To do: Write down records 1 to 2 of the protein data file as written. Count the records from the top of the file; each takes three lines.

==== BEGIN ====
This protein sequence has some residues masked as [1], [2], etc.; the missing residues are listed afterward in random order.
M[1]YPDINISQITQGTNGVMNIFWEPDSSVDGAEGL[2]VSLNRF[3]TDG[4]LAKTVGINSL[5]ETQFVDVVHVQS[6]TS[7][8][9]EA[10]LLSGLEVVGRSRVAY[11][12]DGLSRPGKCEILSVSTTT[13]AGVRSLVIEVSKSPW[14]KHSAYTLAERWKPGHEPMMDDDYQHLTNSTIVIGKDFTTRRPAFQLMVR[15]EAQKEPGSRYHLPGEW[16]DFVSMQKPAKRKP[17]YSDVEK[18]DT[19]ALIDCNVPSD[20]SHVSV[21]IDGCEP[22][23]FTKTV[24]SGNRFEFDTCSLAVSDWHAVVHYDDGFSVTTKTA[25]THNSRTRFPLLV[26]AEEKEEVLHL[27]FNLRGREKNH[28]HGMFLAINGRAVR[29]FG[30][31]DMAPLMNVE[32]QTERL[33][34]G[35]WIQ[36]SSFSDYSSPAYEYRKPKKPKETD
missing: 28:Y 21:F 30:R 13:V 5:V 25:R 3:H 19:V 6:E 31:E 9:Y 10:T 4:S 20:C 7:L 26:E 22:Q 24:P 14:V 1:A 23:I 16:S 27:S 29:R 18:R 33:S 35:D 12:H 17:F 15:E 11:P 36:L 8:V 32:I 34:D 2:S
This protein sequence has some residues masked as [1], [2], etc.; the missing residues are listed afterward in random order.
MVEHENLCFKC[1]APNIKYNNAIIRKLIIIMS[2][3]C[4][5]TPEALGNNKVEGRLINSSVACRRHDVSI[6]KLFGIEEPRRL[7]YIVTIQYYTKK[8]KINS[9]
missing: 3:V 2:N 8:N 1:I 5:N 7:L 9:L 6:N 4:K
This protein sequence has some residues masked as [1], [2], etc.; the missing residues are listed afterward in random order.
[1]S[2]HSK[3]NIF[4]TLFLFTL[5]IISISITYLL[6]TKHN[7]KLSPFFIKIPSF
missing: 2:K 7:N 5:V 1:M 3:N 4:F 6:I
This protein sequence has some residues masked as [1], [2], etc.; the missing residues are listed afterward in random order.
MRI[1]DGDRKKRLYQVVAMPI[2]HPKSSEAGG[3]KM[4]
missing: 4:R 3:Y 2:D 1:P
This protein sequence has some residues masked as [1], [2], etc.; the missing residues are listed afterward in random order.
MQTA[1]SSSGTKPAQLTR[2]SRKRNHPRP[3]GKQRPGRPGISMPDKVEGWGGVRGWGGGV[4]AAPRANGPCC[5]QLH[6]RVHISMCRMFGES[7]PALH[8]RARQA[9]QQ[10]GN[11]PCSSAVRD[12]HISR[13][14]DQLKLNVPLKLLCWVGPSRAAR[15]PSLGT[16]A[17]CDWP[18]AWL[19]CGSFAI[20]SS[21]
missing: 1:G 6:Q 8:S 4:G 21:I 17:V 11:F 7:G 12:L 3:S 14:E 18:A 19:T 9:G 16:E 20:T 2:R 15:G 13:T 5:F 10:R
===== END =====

This protein sequence has some residues masked as [1], [2], etc.; the missing residues are listed afterward in random order.
M[1]YPDINISQITQGTNGVMNIFWEPDSSVDGAEGL[2]VSLNRF[3]TDG[4]LAKTVGINSL[5]ETQFVDVVHVQS[6]TS[7][8][9]EA[10]LLSGLEVVGRSRVAY[11][12]DGLSRPGKCEILSVSTTT[13]AGVRSLVIEVSKSPW[14]KHSAYTLAERWKPGHEPMMDDDYQHLTNSTIVIGKDFTTRRPAFQLMVR[15]EAQKEPGSRYHLPGEW[16]DFVSMQKPAKRKP[17]YSDVEK[18]DT[19]ALIDCNVPSD[20]SHVSV[21]IDGCEP[22][23]FTKTV[24]SGNRFEFDTCSLAVSDWHAVVHYDDGFSVTTKTA[25]THNSRTRFPLLV[26]AEEKEEVLHL[27]FNLRGREKNH[28]HGMFLAINGRAVR[29]FG[30][31]DMAPLMNVE[32]QTERL[33][34]G[35]WIQ[36]SSFSDYSSPAYEYRKPKKPKETD
missing: 28:Y 21:F 30:R 13:V 5:V 25:R 3:H 19:V 6:E 31:E 9:Y 10:T 4:S 20:C 7:L 26:E 22:Q 24:P 14:V 1:A 23:I 16:S 27:S 29:R 18:R 33:S 35:D 12:H 17:F 15:E 11:P 36:L 8:V 32:I 34:D 2:S
This protein sequence has some residues masked as [1], [2], etc.; the missing residues are listed afterward in random order.
MVEHENLCFKC[1]APNIKYNNAIIRKLIIIMS[2][3]C[4][5]TPEALGNNKVEGRLINSSVACRRHDVSI[6]KLFGIEEPRRL[7]YIVTIQYYTKK[8]KINS[9]
missing: 3:V 2:N 8:N 1:I 5:N 7:L 9:L 6:N 4:K